In this post I am goIing to summarize some of the things that I learned at Strata Santa Clara 2013. For now, I will only discuss the conference sessions as I have a much longer post about the tutorial sessions that I am still working on and will post at a later date. I will add to this post as the conference winds down.
The slides for most talks will be available here but not all speakers will share their slides.
This is/was my first trip to Strata so I was eagerly awaiting participating as an attendant. In the past, I had been put off by the cost and was also concerned that the conference would be an endless advertisement for the conference sponsors and Big Data platforms. I am happy to say that for the most part I was proven wrong. For easier reading, I am summarizing talks by topic rather than giving a laundry list schedule for a long day and also skip sessions that I did not find all that illuminating. I also do not claim 100% accuracy of this text as the days are very long and my ears and mind can only process so much data when I am context […]
Lately I have doing a lot of work with the Wikipedia XML dump as a corpus. Wikipedia provides a wealth information to researchers in easy to access formats including XML, SQL and HTML dumps for all language properties. Some of the data freely available from the Wikimedia Foundation include
article content and template pages
article content with revision history (huge files)
article content including user pages and talk pages
page-to-page link lists: redirects, categories, image links, page links, interwiki etc.
The above resources are available not only for Wikipedia, but for other Wikimedia Foundation projects such as Wiktionary, Wikibooks and Wikiquotes.
As Wikipedia readers will notice, the articles are very well formatted and this formatting is generated by a somewhat unusual markup format defined by the MediaWiki project. As Dirk Riehl stated:
There was no grammar, no defined processing rules, and no defined output like a DOM tree based on a well defined document object model. This is to say, the content of Wikipedia is stored in a format that is not an open standard. The format is defined by 5000 lines of php code (the parse function of MediaWiki). That code may be open source, but it is incomprehensible to most. That’s why […]
<< My review of Day 1.
I am summarizing all of the days together since each talk was short, and I was too exhausted to write a post after each day. Due to the broken-up schedule of the KDD sessions, I group everything together instead of switching back and forth among a dozen different topics. By far the most enjoyable and interesting aspects of the conference were the breakout sessions.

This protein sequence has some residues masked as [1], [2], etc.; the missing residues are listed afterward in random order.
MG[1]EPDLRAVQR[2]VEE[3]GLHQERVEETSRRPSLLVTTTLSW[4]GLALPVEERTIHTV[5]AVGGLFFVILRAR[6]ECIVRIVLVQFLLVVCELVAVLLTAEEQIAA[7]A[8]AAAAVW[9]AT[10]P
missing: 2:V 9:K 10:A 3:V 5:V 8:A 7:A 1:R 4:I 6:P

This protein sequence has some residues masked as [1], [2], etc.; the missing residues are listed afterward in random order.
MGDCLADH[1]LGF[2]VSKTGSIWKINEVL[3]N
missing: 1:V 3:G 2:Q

KDD 2011 featured several keynote speeches that were spread out among three days and throughout the day. This year’s conference had a few big names.
Steven Boyd, Convex Optimization: From Embedded Real-Time to Large-Scale Distributed. The first keynote, by Steven Boyd, discussed convex optimization. The goal of convex optimization is to minimize some objective function given linear constraints. The caveat is that the objective function and all of the constraints must be convex (“non-negative curvature” as Boyd said). The goal of convex optimization is to turn the problem into a linear programming problem. We should care about convex optimization because it comes from some beautiful and complete theory like duality and optimality conditions. I must say, that whenever I am chastising statisticians, I often say that all they care about is “beautiful theory” […]
Some time over the past 6 weeks I randomly saw a tweet announcing the “Data Scientist Summit” and shortly below it I saw that it would be held in Las Vegas at the Venetian. Being a Data Scientist myself is reason enough to not pass up this opportunity, but Vegas definitely sweetens the deal! On Wednesday I woke up at 6am to partake on the 5.5 hour voyage to Las Vegas.
The Venetian and all close hotels were booked, so I ended up at the Aria; a new experience. The hotel is beautiful and very ritzy. I had heard that the rooms were very technologically advanced but I wasn’t prepared for the recorded welcome message, music and automatic shades opening upon entry to the room. The Aria is a geek’s paradise. Everything is computerized. Key cards are “waved” rather than swiped, lights are turned on/off and dimmed by use case (“sleep”, “read” etc.), rather than manually. There are no paper “Do Not Disturb” signs; rather, a switch on the wall (or via TV) toggles an indicator light outside the door. And the best part… Internet is FREE!
The rhododendrons hydrangeas are real!
Elastic Compute Cloud (EC2) is a service provided a Amazon Web Services that allows users to leverage computing power without the need to build and maintain servers, or spend money on special hardware. The idea is simple, the user “boots” up one or more machines and then accesses those machines as if they were logged into any other machine remotely. I used EC2 and Elastic MapReduce extensively for my M.S. thesis last spring, but mainly used its large memory capabilities rather than its potential for explicit parallelism.
Recently, I ran a crawling job on EC2 using a parellel crawler I wrote in Python with twill. Using EC2 poses its own challenges. Using parallel code poses more challenges. Combining these two facts with the fact that crawling is I/O bound can create some more interesting challenges. If you have taken a course in operating systems, you have heard this stuff over and over again. So have I, but I am stubborn. I tend to learn lessons from experience, and this was no exception. Through this series of posts, I want to point out difficulties and “gotchas” that are important to keep in mind when using EC2, and in this post, with […]
Numpy and SciPy are packages for numerical computation and scientific computing, for Python.